Eating in a losing cause: limited benefit of modified macronutrient consumption following infection in the oriental cockroach Blatta orientalis

Thorben Sieksmeyer, Shulin He, M Alejandra Esparza-Mora, Shixiong Jiang, Vesta Petrašiūnaitė, Benno Kuropka, Ronald Banasiak, Mara Jean Julseth, Christoph Weise, Paul R Johnston, Alexandro Rodríguez-Rojas, Dino P McMahon*

*Corresponding author for this work

Research output: Contribution to journalArticlepeer-review

2 Citations (Scopus)
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Host–pathogen interactions can lead to dramatic changes in host feeding behaviour. One aspect of this includes self-medication, where infected individuals consume substances such as toxins or alter their macronutrient consumption to enhance immune competence. Another widely adopted animal response to infection is illness-induced anorexia, which is thought to assist host immunity directly or by limiting the nutritional resources available to pathogens. Here, we recorded macronutrient preferences of the global pest cockroach, Blatta orientalis to investigate how shifts in host macronutrient dietary preference and quantity of carbohydrate (C) and protein (P) interact with immunity following bacterial infection.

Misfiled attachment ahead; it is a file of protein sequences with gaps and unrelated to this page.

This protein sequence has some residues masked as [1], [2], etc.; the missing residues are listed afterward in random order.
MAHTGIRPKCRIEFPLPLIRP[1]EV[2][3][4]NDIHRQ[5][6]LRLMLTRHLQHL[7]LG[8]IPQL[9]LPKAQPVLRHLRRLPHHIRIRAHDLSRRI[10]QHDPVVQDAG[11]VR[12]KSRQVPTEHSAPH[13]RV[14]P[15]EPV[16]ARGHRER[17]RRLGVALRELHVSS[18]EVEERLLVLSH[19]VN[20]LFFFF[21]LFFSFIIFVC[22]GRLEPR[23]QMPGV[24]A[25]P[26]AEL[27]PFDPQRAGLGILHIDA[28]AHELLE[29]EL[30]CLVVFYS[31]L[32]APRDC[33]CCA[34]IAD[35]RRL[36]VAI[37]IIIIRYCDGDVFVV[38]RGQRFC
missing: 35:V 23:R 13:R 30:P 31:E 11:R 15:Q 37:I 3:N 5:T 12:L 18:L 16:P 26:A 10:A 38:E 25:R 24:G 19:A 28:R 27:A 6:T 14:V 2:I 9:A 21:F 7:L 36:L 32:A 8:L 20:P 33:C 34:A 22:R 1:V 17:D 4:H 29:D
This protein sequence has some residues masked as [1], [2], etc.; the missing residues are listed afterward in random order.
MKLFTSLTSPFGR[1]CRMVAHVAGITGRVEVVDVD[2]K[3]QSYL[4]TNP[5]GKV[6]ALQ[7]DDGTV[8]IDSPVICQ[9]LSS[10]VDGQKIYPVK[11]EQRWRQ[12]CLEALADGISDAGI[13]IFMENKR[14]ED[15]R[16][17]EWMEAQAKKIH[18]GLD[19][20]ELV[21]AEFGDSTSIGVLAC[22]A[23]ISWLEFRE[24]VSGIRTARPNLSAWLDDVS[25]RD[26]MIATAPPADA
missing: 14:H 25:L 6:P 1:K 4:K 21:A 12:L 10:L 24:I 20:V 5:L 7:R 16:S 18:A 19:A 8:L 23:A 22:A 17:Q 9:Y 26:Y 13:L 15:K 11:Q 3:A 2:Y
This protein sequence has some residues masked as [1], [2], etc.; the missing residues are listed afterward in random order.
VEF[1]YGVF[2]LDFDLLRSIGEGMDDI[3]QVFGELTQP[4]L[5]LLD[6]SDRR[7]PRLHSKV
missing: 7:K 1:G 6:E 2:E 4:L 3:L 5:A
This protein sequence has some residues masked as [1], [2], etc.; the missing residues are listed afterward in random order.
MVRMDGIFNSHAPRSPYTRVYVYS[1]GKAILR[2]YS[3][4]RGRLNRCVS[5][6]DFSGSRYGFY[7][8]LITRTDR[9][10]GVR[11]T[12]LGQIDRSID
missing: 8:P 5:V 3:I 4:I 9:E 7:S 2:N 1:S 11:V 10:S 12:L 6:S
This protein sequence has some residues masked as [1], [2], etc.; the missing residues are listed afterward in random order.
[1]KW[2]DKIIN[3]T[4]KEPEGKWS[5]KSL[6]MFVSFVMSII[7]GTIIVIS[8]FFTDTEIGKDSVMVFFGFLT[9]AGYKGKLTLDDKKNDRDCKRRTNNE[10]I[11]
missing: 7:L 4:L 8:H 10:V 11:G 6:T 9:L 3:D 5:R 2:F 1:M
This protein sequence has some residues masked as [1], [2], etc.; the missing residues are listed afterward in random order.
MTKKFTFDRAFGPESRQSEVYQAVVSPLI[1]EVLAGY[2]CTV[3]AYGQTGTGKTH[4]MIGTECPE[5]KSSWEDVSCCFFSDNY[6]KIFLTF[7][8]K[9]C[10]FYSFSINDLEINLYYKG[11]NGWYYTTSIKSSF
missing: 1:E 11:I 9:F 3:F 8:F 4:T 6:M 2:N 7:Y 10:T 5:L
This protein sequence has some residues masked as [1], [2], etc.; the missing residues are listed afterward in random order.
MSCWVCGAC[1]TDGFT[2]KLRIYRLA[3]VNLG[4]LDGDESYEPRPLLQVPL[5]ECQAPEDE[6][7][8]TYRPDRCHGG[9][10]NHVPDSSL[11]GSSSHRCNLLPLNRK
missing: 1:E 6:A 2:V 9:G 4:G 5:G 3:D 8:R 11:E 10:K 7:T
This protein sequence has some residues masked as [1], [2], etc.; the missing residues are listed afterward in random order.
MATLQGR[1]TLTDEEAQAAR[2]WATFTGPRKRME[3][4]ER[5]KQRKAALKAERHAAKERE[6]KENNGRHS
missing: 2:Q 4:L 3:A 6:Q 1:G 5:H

We find that B. orientalis avoids diets enriched for P under normal conditions, and that high P diets reduce cockroach survival in the long term. However, following bacterial challenge, cockroaches significantly reduced their overall nutrient intake, particularly of carbohydrates, and increased the relative ratio of protein (P:C) consumed. Surprisingly, these behavioural shifts had a limited effect on cockroach immunity and survival, with minor changes to immune protein abundance and antimicrobial activity between individuals placed on different diets, regardless of infection status.


We show that cockroach feeding behaviour can be modulated by a pathogen, resulting in an illness-induced anorexia-like feeding response and a shift from a C-enriched to a more P:C equal diet. However, our results also indicate that such responses do not provide significant immune protection in B. orientalis, suggesting that the host’s dietary shift might also result from random rather than directed behaviour. The lack of an apparent benefit of the shift in feeding behaviour highlights a possible reduced importance of diet in immune regulation in these invasive animals, although further investigations employing pathogens with alternative infection strategies are warranted.

Original languageEnglish
Article number67
Number of pages14
JournalBMC Ecology and Evolution
Publication statusPublished - 18 May 2022


  • Allergens
  • Animals
  • Anorexia
  • Cockroaches
  • Diet
  • Feeding Behavior/physiology
  • Nutrients


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